The resulting book, “The Americans,” published in this country in 1959, inspired generations of photographers, writers, filmmakers and musicians and made Mr. Frank one of the most important visual artists of the 20th century.
He died at 94 on Sept. 9 at a hospital in Inverness, Nova Scotia. Kaelan Kleber, the associate director of Pace/MacGill Gallery in Manhattan, which represents Mr. Frank, confirmed his death but did not cite a specific cause.
“The Americans” was, in effect, a group portrait of the nation, honest and stark and not always flattering. Out of 27,000 images that Mr. Frank took during an almost year-long cross-country journey, only 83 stark black-and-white pictures appeared in the book.
His images of lonely people, lonesome roads and smoldering tensions of urban life were a riposte to the honey-hued picture essays of popular magazines of the time such as the Saturday Evening Post and Life.
“The Americans” was often considered a visual complement to Jack Kerouac’s classic Beat Generation novel from 1957, “On the Road.” Kerouac fashioned a memorable introduction to “The Americans,” writing, “With one hand he sucked a sad poem of America onto film, taking rank among the tragic poets of the world.’’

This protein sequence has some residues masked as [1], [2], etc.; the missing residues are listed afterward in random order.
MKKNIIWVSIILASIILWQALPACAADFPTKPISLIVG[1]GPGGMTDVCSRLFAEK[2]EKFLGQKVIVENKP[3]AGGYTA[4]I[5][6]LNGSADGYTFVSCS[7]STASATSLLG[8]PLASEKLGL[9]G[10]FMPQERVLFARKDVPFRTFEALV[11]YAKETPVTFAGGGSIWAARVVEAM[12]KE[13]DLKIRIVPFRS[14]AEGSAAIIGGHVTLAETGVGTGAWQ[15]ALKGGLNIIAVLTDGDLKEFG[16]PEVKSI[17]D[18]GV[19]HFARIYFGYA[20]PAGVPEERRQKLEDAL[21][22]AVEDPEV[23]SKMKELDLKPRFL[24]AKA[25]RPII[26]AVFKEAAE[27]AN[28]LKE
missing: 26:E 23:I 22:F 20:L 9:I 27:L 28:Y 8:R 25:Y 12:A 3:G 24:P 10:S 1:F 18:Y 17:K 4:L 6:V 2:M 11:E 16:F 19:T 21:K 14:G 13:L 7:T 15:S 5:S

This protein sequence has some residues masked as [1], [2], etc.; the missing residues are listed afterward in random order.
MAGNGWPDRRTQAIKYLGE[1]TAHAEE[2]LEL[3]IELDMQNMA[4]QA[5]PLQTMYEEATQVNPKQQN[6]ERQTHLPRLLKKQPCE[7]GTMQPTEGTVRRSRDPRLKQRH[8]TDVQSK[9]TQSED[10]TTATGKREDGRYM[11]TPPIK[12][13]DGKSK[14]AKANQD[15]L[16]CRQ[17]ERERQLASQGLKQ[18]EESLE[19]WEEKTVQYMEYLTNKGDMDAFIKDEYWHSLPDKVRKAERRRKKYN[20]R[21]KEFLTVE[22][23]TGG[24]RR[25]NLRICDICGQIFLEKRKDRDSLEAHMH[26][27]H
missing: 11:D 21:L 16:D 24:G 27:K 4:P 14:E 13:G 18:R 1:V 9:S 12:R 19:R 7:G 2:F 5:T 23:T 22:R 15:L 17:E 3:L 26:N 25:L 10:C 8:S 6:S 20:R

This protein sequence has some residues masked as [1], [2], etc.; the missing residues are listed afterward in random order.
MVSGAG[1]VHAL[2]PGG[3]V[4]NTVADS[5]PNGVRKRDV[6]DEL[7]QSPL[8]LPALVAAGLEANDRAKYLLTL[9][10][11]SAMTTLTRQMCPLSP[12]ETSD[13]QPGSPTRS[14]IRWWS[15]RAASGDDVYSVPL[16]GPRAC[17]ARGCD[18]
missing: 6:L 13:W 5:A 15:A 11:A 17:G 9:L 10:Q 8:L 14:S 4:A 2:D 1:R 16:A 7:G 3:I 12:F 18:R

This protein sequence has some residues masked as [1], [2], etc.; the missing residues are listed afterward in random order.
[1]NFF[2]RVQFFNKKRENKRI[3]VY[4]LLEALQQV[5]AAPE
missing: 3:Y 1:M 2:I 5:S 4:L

Mr. Frank, who had an aversion to repeating himself, would later turn to filmmaking, collage and other forms of visual art, but with each passing year “The Americans” seemed to grow in stature and influence.
“You know where you were when John F. Kennedy was shot? I know where I was when I saw ‘The Americans,’ ” pop artist Ed Ruscha told the New York Times in 2015. “I was aware of [photographer] Walker Evans’s work. But I felt like those were still lives. Robert’s work was life in motion.”
Bruce Springsteen said he leafed through copies of “The Americans” to stimulate ideas while writing songs. Mr. Frank’s gritty, irregularly cropped images — seemingly shot from the hip or on the run — became the model for a generation of photographers such as Lee Friedlander, Nan Goldin and Garry Winogrand.
In “The Americans,” Mr. Frank used his gift for “street photography” to portray archetypal figures such as hitchhikers, factory workers, prostitutes, cross-dressers walking on New York streets and African American men at a South Carolina funeral.
Two of his masterworks, “Political Rally — Chicago” and “Trolley — New Orleans,” crystallized the themes of alienation and isolation that Mr. Frank saw lurking beneath the prosperous image of 1950s America.
“I was tired of romanticism,” he said nearly 60 years later. “I wanted to present what I saw, pure and simple.”
“Political Rally,” taken at the 1956 Democratic National Convention, depicts a faceless tuba player standing detached from the half-seen people next to him. In “Trolley,” Mr. Frank captures the indignity of racism by showing black and white passengers occupying side-by-side window frames of the trolley car yet divided by race and social status.